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August 1990

Kaposi's Varicelliform Eruption: Absence of Ocular Involvement

Author Affiliations

From the Departments of Dermatology (Drs Fivenson and Breneman) and Ophthalmology (Dr Wander), University of Cincinnati (Ohio) College of Medicine. Dr Fivenson is presently with the Department of Dermatology, Henry Ford Hospital, Detroit, Mich.

Arch Dermatol. 1990;126(8):1037-1039. doi:10.1001/archderm.1990.01670320061008

• The eponym Kaposi's varicelliform eruption (KVE) describes a characteristic syndrome of disseminated vesicopustules that occasionally complicates a number of dermatoses. Among these, the most common is atopic dermatitis, and the inciting agent is most often herpes simplex virus (HSV). Very few reports of ocular herpetic disease exist among the many cases of KVE reported in the literature, despite extensive cutaneous involvement with herpetic lesions. We describe 10 patients with KVE, none of whom have developed evidence of herpetic ocular disease despite widespread facial involvement in all patients. All random conjunctival swab cultures performed in 3 patients were positive for growth of viable HSV. Although ocular exposure to HSV may commonly occur in KVE, ocular pathology due to this virus does not appear to be a common sequela.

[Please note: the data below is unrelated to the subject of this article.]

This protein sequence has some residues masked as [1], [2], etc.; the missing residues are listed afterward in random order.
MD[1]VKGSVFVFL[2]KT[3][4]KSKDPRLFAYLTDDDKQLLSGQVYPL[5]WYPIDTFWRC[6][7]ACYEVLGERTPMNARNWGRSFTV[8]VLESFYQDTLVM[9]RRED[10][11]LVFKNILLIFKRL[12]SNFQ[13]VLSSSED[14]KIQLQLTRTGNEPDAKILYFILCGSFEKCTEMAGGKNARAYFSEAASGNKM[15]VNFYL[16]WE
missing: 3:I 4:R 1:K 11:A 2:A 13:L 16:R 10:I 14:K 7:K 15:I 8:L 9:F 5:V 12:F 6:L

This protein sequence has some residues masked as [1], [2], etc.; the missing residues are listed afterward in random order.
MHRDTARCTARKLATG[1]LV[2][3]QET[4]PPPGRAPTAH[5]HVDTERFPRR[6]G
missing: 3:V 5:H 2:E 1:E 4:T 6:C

(Arch Dermatol. 1990;126:1037-1039)

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